Short Mat Administration

Short Mat Administration

Updated 3 November, 2017, to reflect the three-mat environment.

Third mat in Carnarvon house

The October 28 club tournament was the first time we used a
third mat, diagonally squeezed into Carnarvon House.


The following club members are responsible for the various tasks required to accomplish a successful short mat season.

  • Co-managers: Steve Rikley, Andrew Harley
  • Data collection: Chris Slade
  • Scheduling: Chris Slade
  • Registrar: Andrew Harley
  • Tournaments: Harnam Grewal, Steve Rikley, Andrew Harley

Scheduling Problem

Several tasks are involved in the smooth operation of our two short mat rinks, which are used by up to 65 players, playing more than 300 games in the course of each 13-week session.

The rink time is divided into six two-hour slots every day of the week starting at 9:00 a.m., so that a maximum of twelve games can be scheduled in one day. There are singles and pairs league games, daily draw games for up to 12 players at a time, and private games.

We have four leagues with up to twelve pairs/players per league. The league is round-robin, meaning that each player/pair plays one game against every other player/pair. So, if there are 12 pairs in a league, each pair plays 11 games; each game involves two pairs, so there are 66 games in a 12-person league. If there are eight, or less, competitors in the league, and provided there is sufficient room in the schedule, we organize a double round-robin e.g. with 8 competitors, 56 games would be played.

Every one of the 200+ league games has to be scheduled based on the varied availabilities of each of the players. There are 42 possible time slots per week. Some players are available as few as 8 slots per week. Others are available almost any time. When it comes to matching four of these players for a pairs game, there may be only a few slots in the entire session that match their joint availabilities.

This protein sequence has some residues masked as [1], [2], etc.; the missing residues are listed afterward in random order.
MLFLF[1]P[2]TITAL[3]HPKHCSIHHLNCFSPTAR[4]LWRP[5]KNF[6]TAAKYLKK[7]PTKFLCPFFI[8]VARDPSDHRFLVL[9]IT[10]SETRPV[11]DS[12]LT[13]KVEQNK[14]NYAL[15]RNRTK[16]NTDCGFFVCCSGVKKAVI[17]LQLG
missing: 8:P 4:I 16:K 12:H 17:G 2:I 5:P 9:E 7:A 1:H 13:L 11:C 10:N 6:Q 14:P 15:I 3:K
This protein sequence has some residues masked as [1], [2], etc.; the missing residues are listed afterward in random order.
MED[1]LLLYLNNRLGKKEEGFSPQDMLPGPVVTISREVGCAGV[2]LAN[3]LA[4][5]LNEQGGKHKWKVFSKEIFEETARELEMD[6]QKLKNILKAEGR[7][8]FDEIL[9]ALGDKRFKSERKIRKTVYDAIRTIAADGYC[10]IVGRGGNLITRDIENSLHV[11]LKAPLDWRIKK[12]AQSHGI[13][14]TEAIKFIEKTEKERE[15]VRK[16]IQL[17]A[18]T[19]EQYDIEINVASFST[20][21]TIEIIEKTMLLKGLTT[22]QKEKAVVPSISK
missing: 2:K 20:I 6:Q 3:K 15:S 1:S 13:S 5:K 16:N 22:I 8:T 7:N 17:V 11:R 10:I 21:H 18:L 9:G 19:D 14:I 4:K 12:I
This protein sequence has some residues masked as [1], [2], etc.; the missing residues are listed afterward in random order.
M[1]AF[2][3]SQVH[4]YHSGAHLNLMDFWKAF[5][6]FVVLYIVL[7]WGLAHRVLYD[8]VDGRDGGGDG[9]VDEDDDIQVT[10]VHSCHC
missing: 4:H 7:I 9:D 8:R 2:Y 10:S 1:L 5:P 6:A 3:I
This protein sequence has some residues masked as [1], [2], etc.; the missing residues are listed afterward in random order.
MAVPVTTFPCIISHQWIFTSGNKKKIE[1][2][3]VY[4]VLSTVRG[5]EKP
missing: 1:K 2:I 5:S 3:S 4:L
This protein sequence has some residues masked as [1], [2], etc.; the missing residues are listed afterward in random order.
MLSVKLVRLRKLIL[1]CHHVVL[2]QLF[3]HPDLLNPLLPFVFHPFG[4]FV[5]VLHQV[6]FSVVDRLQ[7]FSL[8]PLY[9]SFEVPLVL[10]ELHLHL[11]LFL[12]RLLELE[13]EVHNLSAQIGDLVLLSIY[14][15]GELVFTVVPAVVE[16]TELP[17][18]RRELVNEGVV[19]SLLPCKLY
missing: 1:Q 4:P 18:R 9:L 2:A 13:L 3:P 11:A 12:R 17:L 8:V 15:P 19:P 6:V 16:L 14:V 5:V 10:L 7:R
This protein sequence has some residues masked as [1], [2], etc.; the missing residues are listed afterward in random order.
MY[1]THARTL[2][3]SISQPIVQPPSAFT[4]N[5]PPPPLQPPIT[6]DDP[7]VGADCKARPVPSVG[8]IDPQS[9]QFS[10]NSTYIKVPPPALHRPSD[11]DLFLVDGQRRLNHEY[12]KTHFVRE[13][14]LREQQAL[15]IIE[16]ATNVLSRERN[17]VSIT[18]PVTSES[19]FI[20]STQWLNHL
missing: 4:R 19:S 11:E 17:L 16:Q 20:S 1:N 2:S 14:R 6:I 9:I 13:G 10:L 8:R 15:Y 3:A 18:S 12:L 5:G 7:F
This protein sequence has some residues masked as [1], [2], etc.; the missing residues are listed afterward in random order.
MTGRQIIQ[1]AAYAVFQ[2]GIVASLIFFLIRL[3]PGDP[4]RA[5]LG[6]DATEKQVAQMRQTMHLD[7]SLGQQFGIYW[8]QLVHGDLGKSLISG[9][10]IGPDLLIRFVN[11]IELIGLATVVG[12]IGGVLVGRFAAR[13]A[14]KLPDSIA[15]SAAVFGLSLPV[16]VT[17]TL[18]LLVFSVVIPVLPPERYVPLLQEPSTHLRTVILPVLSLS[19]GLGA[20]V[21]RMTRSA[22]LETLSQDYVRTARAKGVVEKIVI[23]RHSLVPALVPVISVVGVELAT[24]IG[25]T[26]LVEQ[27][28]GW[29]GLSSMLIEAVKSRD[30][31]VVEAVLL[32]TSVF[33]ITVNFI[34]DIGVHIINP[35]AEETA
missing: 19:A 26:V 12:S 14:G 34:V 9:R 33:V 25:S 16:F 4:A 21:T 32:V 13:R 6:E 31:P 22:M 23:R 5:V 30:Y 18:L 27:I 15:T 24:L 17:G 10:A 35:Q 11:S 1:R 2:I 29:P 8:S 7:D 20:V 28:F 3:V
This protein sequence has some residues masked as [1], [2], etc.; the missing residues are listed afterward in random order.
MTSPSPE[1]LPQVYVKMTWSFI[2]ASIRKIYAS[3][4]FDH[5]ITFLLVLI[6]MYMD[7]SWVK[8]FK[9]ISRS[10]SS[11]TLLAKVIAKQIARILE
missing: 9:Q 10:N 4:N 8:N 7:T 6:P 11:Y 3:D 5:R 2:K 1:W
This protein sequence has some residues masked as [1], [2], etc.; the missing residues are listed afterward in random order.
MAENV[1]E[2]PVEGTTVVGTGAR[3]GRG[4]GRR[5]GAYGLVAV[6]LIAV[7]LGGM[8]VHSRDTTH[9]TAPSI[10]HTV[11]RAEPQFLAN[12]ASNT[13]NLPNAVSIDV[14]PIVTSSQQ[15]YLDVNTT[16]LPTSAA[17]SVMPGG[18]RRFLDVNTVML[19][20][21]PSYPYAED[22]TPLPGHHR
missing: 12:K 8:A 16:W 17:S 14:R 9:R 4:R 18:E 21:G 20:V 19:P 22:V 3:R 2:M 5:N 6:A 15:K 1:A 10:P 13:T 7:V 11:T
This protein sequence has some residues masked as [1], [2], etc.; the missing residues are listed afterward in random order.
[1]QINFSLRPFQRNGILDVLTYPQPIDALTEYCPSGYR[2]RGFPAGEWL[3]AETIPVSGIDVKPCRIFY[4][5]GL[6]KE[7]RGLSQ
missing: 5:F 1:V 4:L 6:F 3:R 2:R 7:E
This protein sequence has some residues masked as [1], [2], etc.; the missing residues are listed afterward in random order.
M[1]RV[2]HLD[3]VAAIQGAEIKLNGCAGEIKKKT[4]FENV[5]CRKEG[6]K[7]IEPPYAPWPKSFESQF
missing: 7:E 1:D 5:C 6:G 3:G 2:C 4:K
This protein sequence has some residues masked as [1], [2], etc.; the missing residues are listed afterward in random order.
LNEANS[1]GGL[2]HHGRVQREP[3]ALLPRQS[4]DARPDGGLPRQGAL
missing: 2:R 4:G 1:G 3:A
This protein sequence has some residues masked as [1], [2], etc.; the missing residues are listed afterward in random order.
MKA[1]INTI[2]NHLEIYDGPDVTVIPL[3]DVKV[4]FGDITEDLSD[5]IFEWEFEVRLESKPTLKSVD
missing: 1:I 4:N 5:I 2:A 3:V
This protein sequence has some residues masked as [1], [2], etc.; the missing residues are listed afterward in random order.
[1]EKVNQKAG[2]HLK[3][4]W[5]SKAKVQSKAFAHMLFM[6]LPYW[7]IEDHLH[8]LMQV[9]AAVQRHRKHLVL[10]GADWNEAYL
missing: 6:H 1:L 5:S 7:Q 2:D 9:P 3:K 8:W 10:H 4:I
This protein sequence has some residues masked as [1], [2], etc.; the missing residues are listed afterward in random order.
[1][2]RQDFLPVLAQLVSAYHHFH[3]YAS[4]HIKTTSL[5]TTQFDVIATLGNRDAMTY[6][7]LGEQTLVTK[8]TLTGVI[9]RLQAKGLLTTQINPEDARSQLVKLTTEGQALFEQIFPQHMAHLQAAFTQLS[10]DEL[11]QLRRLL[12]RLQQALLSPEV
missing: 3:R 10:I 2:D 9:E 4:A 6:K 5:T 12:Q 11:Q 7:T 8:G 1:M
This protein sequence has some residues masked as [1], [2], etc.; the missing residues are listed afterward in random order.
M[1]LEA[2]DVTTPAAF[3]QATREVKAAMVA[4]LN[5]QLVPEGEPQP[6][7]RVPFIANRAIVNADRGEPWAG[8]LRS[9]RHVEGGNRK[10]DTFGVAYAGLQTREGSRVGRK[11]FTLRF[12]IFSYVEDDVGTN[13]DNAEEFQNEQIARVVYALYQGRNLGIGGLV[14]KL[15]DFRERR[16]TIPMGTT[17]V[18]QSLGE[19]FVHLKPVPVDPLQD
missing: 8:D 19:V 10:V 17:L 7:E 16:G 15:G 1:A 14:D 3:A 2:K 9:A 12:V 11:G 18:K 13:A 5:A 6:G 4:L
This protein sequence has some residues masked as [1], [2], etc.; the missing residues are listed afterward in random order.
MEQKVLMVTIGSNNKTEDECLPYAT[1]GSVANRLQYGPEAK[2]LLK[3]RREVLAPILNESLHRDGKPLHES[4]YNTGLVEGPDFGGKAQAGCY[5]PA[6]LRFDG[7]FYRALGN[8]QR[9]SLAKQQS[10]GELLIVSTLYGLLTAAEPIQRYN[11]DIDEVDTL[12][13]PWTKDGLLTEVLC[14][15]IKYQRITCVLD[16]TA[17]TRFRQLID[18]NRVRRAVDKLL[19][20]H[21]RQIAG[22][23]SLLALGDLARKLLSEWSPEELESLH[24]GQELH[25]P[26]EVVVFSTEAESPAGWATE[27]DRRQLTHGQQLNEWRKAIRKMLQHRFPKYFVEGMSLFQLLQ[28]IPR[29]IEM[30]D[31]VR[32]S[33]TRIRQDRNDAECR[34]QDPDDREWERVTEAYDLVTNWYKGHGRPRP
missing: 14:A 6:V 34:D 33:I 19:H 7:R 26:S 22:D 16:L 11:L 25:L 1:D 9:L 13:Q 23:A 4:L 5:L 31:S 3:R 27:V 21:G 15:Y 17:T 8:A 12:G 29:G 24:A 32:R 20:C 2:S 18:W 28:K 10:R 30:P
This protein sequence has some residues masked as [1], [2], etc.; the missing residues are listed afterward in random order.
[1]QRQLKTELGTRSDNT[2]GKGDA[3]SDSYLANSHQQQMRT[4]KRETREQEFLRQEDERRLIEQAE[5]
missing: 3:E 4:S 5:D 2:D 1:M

The set-up and operational tasks are:

  1. Data Collection: League players use the short mat entry form to record their availability for all possible time slots in the session. This information is then used to schedule the league games. Daily Draw players no longer need to register for a session.
  2. Scheduling: Once the availability data is verified, an Excel computer program is used to produce a personal schedule for each league player and a session calendar showing all the scheduled games, including the casual daily draw games. The program manipulates more than 50,000 data items to develop a typical schedule. Even so, a good deal of manual intervention is required to produce the final outputs.
  3. Site Preparation: The Anderson House site has to be prepared for short mat play at the start of the season and cleared at the end of the season. Now we have two mats, this is a much bigger task than it used to be; almost 200 lockers need to be moved each September and restored to their positions the following April.
  4. Kickoff Meeting: At the beginning of each session, there is a kickoff meeting. Play commences immediately following the kickoff meeting.
  5. Booking and Rescheduling: Throughout the session, players continually reschedule their league games and book themselves into the daily draw games. Recording calendar changes and bookings is a daily activity for the registrar.
  6. Tournaments: Club tournaments will take place on two or three weekends each fall and winter session. Now that we have two permanent mats –and a third mat which is laid down in Carnarvon House for tournaments only, tournaments are much more social affairs with up to 30 players at a time. And since we can run three games simultaneously, tournaments take less time, so we are moving towards one-day rather than two-day club tournaments. Our second interclub invitational tournament will be held December 2017.

We welcome volunteers to assist in these activities.